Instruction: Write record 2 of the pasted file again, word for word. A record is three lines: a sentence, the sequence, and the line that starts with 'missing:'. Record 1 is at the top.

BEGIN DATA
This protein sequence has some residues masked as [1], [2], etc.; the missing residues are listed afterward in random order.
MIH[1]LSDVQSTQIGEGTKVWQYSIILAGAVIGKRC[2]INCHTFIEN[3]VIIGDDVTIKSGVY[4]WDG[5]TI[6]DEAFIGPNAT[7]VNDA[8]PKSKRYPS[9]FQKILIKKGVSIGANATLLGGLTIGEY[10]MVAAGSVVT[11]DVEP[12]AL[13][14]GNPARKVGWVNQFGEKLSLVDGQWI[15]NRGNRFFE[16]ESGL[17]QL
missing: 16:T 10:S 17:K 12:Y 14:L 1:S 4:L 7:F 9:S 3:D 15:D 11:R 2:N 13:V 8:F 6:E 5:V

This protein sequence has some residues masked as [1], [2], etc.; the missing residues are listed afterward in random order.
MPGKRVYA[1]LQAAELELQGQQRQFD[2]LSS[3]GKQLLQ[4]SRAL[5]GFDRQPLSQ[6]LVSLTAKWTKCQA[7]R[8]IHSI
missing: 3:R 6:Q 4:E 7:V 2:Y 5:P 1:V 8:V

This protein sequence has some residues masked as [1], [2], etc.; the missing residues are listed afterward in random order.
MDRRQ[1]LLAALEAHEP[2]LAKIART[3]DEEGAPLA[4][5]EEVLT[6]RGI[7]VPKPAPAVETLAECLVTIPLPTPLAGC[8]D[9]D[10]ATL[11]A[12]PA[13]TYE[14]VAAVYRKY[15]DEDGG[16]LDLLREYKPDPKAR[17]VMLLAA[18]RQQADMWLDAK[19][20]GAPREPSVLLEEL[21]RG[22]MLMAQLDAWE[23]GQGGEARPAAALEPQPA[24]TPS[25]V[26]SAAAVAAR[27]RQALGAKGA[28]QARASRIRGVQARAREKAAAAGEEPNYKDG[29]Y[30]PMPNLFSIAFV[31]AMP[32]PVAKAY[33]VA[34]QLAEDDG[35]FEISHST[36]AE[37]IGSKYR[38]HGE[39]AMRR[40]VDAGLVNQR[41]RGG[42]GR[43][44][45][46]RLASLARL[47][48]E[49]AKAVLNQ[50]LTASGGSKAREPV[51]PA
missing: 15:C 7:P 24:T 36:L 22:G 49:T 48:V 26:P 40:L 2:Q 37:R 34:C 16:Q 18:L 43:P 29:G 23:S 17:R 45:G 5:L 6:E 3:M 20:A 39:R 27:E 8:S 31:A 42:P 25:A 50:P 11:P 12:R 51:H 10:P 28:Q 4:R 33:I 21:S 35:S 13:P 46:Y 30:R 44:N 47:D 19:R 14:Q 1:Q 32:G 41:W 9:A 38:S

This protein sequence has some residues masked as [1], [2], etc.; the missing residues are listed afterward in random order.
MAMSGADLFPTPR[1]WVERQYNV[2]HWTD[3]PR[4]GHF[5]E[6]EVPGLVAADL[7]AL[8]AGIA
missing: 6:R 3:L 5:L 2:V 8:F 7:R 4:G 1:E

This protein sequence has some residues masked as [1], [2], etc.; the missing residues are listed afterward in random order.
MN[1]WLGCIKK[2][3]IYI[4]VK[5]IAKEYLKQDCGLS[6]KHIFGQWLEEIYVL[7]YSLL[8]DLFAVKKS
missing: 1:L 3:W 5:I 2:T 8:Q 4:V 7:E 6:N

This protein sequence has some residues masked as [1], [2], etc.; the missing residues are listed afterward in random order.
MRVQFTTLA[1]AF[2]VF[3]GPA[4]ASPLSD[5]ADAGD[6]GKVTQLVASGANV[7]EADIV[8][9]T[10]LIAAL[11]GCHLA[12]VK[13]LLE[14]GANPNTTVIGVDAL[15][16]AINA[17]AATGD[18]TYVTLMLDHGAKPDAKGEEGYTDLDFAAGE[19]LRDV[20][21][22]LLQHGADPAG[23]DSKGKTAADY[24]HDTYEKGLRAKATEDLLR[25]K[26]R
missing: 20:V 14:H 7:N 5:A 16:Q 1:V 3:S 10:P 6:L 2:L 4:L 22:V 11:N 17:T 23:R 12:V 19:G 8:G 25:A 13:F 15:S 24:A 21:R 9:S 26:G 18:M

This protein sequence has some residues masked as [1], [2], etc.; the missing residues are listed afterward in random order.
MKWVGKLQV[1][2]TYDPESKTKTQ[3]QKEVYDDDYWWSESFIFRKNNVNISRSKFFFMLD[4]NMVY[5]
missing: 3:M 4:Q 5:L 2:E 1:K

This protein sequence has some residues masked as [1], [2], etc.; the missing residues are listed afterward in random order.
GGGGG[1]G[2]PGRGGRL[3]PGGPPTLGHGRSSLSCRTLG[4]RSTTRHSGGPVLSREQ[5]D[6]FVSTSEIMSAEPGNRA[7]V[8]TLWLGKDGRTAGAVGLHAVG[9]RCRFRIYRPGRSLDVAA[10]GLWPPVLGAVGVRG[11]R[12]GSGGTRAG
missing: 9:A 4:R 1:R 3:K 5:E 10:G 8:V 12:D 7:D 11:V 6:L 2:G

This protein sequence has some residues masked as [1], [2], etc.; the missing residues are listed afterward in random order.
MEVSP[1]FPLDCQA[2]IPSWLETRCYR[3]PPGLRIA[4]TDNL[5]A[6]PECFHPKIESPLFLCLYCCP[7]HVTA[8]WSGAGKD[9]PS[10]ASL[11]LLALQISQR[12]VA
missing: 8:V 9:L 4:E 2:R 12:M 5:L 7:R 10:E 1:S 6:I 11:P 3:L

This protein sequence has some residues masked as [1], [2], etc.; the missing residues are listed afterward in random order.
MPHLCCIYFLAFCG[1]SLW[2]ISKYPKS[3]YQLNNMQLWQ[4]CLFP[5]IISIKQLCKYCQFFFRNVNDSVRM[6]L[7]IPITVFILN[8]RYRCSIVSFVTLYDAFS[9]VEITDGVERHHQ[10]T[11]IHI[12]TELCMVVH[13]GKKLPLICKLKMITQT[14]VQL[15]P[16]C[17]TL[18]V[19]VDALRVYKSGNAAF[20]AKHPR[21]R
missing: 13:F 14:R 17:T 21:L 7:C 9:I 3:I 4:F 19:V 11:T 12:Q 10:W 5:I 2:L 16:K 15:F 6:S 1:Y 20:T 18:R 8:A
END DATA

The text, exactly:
This protein sequence has some residues masked as [1], [2], etc.; the missing residues are listed afterward in random order.
MPGKRVYA[1]LQAAELELQGQQRQFD[2]LSS[3]GKQLLQ[4]SRAL[5]GFDRQPLSQ[6]LVSLTAKWTKCQA[7]R[8]IHSI
missing: 3:R 6:Q 4:E 7:V 2:Y 5:P 1:V 8:V